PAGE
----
Seattle Reign FC traveled to the North Carolina Courage for the second time this season, looking to avenge their 2-0 loss last month. Unfortunately, due to international duty at the Tournament of Nations, Seattle was without two important starters for the match, with Megan Rapinoe and Rumi Utsugi both given the weekend off to recuperate and avoid additional cross-country travel. There was also significant uncertainty going into the match about whether Jess Fishlock would be sufficiently recovered from her knee injury to make a significant contribution to the match.
All of this necessitated some significant tinkering with both the line-up and tactics, and led to a Reign FC approach to the match unlike any we’ve seen yet this season. To address the overwhelming speed and tenacity of the Courage attack, Seattle utilized a defensive formation with three central defenders and a pair of wingbacks. Rebekah Stott was moved into a central role, along with usual center backs Lauren Barnes and Rachel Corsie, while the outside speed was provided by Merritt Mathias and Kiersten Dallstream.
The midfield remained fairly typical for Seattle, with Christine Nairn, Lindsay Elston and Fishlock taking turns sharing the attacking and defensive roles, while the attack was weakened significantly by the shift to only two players forward and absence of Rapinoe’s creativity up top.
This strategy suggests that Seattle’s primary focus was on minimizing defensive miscues and keeping the score at zeroes, and for the most part the adjustments were successful, at least defensively. In their first match-up, the Courage pummeled the Reign with 31 shots and overpowered them with midfield pressure, while this game saw Seattle only face half as many shots, and most of those were low-probability chances from distance.
As the game progressed after North Carolina found their goal, the Reign got more aggressive in looking for an equalizer, first by pushing the wingbacks up into the midfield and leaving the three center backs to handle more of the defensive duties in more of a 3-5-2, and eventually shifting to a 3-1-3-3 at the end in an effort to overwhelm the Courage. The changes led to Seattle’s best sustained period of attack in the game, but unfortunately they were unable to finish any of their rare chances.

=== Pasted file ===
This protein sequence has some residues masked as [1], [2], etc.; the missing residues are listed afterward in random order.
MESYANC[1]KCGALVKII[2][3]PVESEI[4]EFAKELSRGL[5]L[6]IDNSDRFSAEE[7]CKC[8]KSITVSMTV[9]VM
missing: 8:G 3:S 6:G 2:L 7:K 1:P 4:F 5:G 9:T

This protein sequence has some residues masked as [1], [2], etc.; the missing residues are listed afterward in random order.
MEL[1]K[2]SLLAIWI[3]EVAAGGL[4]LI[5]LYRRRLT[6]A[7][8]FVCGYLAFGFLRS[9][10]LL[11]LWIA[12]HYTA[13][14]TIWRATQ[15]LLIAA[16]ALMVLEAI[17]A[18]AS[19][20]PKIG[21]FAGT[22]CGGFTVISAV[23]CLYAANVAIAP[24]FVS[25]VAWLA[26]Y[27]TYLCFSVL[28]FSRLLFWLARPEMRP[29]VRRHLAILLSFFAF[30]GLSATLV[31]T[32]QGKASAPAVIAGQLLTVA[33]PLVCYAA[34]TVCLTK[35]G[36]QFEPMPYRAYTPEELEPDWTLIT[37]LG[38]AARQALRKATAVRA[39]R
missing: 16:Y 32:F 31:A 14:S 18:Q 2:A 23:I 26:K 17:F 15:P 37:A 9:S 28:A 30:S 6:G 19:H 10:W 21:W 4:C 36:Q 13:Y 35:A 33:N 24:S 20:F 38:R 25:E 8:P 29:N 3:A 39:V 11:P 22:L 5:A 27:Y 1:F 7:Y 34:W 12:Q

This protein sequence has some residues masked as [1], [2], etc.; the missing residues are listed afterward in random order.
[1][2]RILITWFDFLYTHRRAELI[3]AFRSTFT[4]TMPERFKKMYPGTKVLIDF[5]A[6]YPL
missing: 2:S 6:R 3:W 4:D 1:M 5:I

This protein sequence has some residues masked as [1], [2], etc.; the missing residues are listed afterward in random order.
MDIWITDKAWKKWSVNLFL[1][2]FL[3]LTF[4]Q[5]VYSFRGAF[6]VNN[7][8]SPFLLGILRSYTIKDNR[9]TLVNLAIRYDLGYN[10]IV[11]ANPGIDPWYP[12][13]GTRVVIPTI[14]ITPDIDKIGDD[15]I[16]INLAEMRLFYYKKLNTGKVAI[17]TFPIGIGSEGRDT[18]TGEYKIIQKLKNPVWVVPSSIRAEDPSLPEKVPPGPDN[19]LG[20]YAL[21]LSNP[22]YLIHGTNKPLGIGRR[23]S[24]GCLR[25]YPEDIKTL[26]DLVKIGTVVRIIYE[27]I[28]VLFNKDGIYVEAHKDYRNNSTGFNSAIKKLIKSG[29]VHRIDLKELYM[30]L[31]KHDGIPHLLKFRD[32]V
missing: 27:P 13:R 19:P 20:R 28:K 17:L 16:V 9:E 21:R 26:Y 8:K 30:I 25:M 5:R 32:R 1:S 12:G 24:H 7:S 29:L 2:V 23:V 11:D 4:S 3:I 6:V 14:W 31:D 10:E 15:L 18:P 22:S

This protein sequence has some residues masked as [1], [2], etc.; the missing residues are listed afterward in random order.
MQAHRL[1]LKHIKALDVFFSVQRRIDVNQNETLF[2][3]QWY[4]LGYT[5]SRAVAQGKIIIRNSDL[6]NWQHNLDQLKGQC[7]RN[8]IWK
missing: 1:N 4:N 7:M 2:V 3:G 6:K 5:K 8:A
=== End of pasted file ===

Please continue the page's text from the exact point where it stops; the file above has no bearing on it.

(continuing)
Haley Kopmeyer (6; 4 saves) – Seattle’s defensive adjustments were fruitful for Kopmeyer, reducing by half the number of shots she faced compared to the team’s prior trip to North Carolina. Furthermore, most of the Courage shots were long-distance efforts or from tough angles. Watching live I thought Kopmeyer made a meal of the goal, since it looked like a fairly modest shot close to where she was positioned that she should have been able to cover. On replay, however, it became more evident that she was screened by two defenders and didn’t see the shot until the last moment. On the flip side, Kopmeyer did very well to handle a long, knuckling Jess McDonald shot in the 83rd minute, which could have been disastrous if she’d given up any rebound because an unmarked Lynn Williams was only a foot away and ready to pounce.
Rebekah Stott (5; caution 24’) – Stott struggled mightily with North Carolina’s speedy attack the last time Seattle visited Cary, and Laura Harvey seems to have noticed, moving her inside as a third central back with wingback support this time around. It still wasn’t a stellar performance, but Stott looked more comfortable in this role, particularly since she could stay home to defend and didn’t need to press forward to contribute to the attack.
Her early yellow card for a late tackle on Ashley Hatch was a reminder that Courage attackers have a speed advantage on her, but aside from that foul she was more careful in her positioning so as not to get beat in a footrace. However, she shares some responsibility for the North Carolina goal due to losing track of their marks. As Makenzy Doniak dribbled into the Reign corner after a giveaway, the Seattle defense dropped in anticipation of a cross. Rachel Corsie was in the middle and had Kristen Hamilton off her right shoulder, while Stott was near the far post and had Williams just behind her. When the ball came through, Hamilton made a smart dummy that caused Stott to commit, leaving Williams unmarked at the top of the box to receive and control the ball before placing her shot. Ideally Mathias would have been back to help cover Williams on the play, but due to the awful turnover and fast counter, Stott didn’t yet have support.
Rachel Corsie (6) – After an extended absence due to injury and then international duty, Corsie’s return enabled Seattle to experiment with their back line. She mostly served as the middle CB in the band of three and was solid in the back, with a team-high 11 possessions gained to snuff out Courage attacks. Her biggest negative came early in the game while she was still shaking off some rust, when Lynn Williams got behind her on a breakaway after a looping Courage through ball, but Lu Barnes raced over to block the ensuing shot. After that, Corsie was steady and solid, and had a gorgeous midfield recovery and quick through ball in the 82nd minute that Fishlock just missed getting onto the end of before Katelyn Rowland cleared the danger.